According to TechCrunch, Musk also recently said that journalists vying for more freedom and higher income should directly publish on X. Elon Musk tweeted: “If you’re a journalist who wants more freedom to write and a higher income, then publish directly on this platform!”

The Guardian reported the move may be an attempt to drive people to sign up for X’s premium service. With the shortened links, users could be inclined to include more text along with their posts. The premium service allows a single post of up to 25,000 characters.

It is not immediately clear how it will impact advertisers on the platform, which Musk claimed in July had 540 million monthly users.

With the changes, Musk is pitching X as a more relevant platform for content creators. Premium subscribers can now post longer videos, their posts are shown higher up and they also receive a cut of ad sales.

According to The Guardian, Musk has made a number of abrupt changes to Twitter since he took over as owner in October 2022, many of which have negatively impacted the news media that make up a large portion of its user base. The billionaire has suspended journalists from the platform, removed verification from many media figures, and attempted to launch his own journalistic endeavors with a project called the Twitter Files, in which he had reporters publish “investigations” directly on the platform.

It seems to me that Elon Musk doesn’t really want to support Twitter very much at all. He appears to be doing his best to push people away from using Twitter by making bad decisions that will likely cause harm to many marginalized users.


Elon Musk’s X Imposed A 5-Second Delay On Links To Meta Apps



The company formerly known as Twitter on Tuesday slowed the speed with which users could access links to the New York Times, Facebook, and other news organizations and online competitors, a move that appeared targeted at companies that have drawn the ire of owner Elon Musk, The Washington Post reported.

Users who clicked a link on Musk’s website, now called X, for one of the targeted websites were made to wait about five seconds before seeing the page, according to tests conducted Tuesday by The Washington Post.

According to The Washington Post, on Tuesday afternoon, hours after this story was first published, X began reversing the throttling on some of the sites, dropping the delay times back to zero. It was unknown if all the throttled websites had normal service restored.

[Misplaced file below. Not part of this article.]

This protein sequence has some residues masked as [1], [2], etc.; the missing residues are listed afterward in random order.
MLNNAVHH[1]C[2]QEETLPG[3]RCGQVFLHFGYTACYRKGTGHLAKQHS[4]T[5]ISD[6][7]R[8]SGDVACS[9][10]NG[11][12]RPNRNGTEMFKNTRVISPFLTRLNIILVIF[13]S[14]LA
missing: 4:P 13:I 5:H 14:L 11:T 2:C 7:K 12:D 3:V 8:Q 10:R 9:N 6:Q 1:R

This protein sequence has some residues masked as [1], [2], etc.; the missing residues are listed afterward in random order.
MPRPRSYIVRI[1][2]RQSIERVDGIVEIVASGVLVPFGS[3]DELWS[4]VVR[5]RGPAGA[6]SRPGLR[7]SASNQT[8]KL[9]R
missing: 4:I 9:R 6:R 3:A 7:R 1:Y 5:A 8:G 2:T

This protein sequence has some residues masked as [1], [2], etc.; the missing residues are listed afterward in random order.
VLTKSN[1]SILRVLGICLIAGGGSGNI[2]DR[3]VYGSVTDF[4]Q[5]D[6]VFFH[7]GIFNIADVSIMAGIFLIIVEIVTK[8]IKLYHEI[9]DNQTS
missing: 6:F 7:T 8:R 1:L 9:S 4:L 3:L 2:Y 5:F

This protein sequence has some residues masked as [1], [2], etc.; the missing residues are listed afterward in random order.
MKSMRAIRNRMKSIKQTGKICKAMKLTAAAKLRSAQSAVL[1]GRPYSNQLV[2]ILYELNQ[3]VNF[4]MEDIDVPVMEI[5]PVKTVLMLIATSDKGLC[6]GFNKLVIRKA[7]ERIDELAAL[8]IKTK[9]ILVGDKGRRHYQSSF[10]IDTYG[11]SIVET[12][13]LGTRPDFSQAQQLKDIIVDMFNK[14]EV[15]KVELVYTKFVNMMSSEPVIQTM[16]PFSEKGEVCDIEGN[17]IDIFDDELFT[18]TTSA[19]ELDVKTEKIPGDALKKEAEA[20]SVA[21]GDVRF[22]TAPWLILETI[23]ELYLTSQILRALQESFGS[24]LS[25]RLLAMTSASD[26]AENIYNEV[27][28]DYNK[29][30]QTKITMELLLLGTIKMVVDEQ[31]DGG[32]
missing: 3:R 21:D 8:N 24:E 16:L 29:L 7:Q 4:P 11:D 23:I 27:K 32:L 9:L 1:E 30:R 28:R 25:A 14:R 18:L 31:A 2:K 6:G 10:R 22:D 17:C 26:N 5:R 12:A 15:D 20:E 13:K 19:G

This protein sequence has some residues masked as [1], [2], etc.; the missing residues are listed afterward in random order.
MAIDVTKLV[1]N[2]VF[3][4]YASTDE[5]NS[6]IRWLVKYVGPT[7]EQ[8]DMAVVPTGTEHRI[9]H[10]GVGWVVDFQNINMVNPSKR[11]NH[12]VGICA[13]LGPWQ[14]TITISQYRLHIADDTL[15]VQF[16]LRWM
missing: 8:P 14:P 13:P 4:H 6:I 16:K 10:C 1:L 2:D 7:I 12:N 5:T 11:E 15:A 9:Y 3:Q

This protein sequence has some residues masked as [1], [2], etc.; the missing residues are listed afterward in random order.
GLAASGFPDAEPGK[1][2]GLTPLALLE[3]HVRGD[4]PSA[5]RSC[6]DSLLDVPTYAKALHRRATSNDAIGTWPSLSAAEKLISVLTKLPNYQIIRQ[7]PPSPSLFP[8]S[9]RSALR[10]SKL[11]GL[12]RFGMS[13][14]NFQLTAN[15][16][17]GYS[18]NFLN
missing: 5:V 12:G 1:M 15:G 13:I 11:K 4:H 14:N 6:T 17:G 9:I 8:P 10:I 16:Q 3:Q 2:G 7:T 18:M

The Post’s analysis found that links to most other sites were unaffected – including those to The Washington Post, Fox News, and social media services such as Mastodon and YouTube – with the shortened links being routed to their final destination in a second or less. A user first flagged the delays early Tuesday on the technology discussion forum Hacker News.

Someone on Hacker News posted: Go to Twitter and click on a link going to any url on “NYTimes.com” or “threads.net” and you’ll see about a ~5 second delay before t.co forwards you to the right address. Twitter won’t ban domains they don’t like, but will waste your time if you visit them. I’ve been tracking the NYT delay ever since it was added (8/4, roughly noon Pacific time), and the delay is so consistent it’s obviously deliberate.

Variety reported that X, Elon Musk’s new name for the social network formerly known as Twitter, appears to be adding an approximately five-second delay to links that are redirected to certain sites, including the New York Times, Reuters, and Meta’s family of apps including Facebook, Instagram and Threads.

According to Variety, links posted on X to Bluesy, a decentralized social network backed by Twitter co-founder Jack Dorsey, and Substack are subject to the delay. As noted by the Washington Post, the companies and services whose links are being delayed by X “have previously been signaled out by Musk for ridicule or attack.”

X’s apparent throttling of links to certain domains was first flagged by a user on Y Combinator’s Hacker News discussion forum, who claimed to have first noticed the delay in New York Times links on Aug. 4. X uses its own link-shortening service, t.co. A message on that site says “Twitter uses the t.co domain as part of a service to protect users from harmful activity, to provide value for the developer ecosystem, and as a quality signal for surfacing relevant, interesting Tweets.” Variety reported.

Engadget reported that Elon Musk is, once again, punishing websites run by his perceived enemies. The website formerly known as Twitter seems to be interfering with links to The New York Times, Mastodon, Bluesy, Threads, and Substack to make them load noticeably slower.

Personally, I find it annoying that Elon Musk has chosen to delay the posts from accounts he doesn’t happen to like. Fortunately, Hacker News and The Washington Post noticed what was happening, wrote about it, and (hopefully) stopped the problem.